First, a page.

Joseph Priestley

In the late 1790s at the behest of the American Philosophical Society, the American artist, Gilbert Stuart (1756-1828), began working on an oil portrait of Joseph Priestley, the famous English chemist and political dissident who had recently settled in the United States. Stuart’s half-length portrait showed Priestley wearing a white stock and dark vest and jacket, his head turned slightly to his right, his hair parted in the middle and hanging low on his neck.
Although he had received American funds for this project, Stuart sold the portrait to T. B. Barclay, an Englishman who visited his Boston studio. After taking the painting to his home near Liverpool, Barclay hired an English artist named William Artaud to complete the parts that Stuart had left unfinished. He also let Artaud make three oil copies of the portrait. One copy came into the possession of Priestley’s descendants in Pennsylvania, and it was from this that American artist, Albert Rosenthal (1863-1939), made this copy. The American Chemical Society presented to the Smithsonian in 1921.
Ref: Henry C. Bolton, ed., The Scientific Correspondence of Joseph Priestley (New York, 1892), pp. 177-179.
Robert E. Schofield, The Enlightened Joseph Priestley (University Park, Pa., 2004).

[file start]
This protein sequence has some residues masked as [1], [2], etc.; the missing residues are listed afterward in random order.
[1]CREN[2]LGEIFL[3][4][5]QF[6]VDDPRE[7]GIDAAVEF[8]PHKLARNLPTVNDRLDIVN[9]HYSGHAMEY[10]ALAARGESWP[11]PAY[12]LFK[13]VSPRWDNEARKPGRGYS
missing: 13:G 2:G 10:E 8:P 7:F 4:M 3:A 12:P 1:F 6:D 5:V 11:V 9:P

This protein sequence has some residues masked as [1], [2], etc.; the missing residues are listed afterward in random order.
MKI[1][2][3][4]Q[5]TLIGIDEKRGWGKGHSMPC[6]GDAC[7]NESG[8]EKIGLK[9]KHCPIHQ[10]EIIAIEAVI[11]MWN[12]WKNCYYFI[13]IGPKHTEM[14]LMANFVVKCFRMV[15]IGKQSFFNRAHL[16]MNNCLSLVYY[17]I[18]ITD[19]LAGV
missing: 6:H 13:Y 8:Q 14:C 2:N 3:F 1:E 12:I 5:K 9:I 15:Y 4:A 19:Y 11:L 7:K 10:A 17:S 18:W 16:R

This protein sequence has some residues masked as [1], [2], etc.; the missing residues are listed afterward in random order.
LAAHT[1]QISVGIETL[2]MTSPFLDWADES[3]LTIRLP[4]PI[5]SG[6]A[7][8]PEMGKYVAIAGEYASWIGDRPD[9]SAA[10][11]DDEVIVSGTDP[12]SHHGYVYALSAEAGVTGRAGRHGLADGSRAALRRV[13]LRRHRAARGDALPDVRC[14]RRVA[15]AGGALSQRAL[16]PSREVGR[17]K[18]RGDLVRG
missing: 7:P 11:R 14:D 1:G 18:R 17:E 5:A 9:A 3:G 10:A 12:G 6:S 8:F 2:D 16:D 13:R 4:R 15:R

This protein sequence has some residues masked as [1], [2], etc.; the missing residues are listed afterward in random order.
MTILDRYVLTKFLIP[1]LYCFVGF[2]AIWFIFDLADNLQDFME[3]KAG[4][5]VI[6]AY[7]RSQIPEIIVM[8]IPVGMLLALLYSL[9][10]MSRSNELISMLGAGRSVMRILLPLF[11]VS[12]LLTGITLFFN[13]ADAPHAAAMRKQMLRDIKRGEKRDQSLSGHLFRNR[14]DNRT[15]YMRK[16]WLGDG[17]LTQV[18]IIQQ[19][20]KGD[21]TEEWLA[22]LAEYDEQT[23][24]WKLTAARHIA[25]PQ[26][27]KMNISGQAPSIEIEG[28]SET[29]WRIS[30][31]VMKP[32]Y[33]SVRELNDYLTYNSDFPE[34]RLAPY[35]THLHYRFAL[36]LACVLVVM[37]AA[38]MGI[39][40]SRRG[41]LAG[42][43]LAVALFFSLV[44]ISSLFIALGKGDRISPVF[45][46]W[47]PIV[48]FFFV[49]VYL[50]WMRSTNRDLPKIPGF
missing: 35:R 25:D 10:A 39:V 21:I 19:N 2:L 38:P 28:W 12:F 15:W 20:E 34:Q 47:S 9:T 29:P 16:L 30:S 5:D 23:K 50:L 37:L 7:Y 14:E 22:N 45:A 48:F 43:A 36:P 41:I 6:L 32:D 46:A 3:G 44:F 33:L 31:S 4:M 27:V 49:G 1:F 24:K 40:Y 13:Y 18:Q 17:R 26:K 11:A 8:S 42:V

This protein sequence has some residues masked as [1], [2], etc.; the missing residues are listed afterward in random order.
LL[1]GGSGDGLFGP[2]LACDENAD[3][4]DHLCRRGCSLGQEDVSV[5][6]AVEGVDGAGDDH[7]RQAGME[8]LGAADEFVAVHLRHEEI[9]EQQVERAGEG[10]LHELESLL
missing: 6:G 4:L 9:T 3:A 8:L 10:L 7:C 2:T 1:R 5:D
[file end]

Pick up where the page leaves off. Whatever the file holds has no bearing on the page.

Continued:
Edgar Fahs Smith to Albert Rosenthal, Oct. 28, 1921, in Albert Rosenthal papers, Archives of American Art.
Charles M. Mount, “Gilbert Stuart in Washington: With a Catalogue of his Portraits Painted between December 1803 and July 1805,” Records of the Columbia Historical Society 71-72 (1972): 81-127, on pp. 103, 119.
Currently not on view
Object Name
overall: 36 in x 31 in; 91.44 cm x 78.74 cm
overall: 37 1/2 in x 32 in x 27 1/2 in; 95.25 cm x 81.28 cm x 69.85 cm
place made
United States: Pennsylvania, Philadelphia
ID Number
catalog number
accession number
Prints from the Physical Sciences Collection
Science & Mathematics
Joseph Priestley
See more items in
Medicine and Science: Physical Sciences
Prints from the Physical Sciences Collection
Joseph Priestley
Data Source
National Museum of American History, Kenneth E. Behring Center
Credit Line
American Chemical Society
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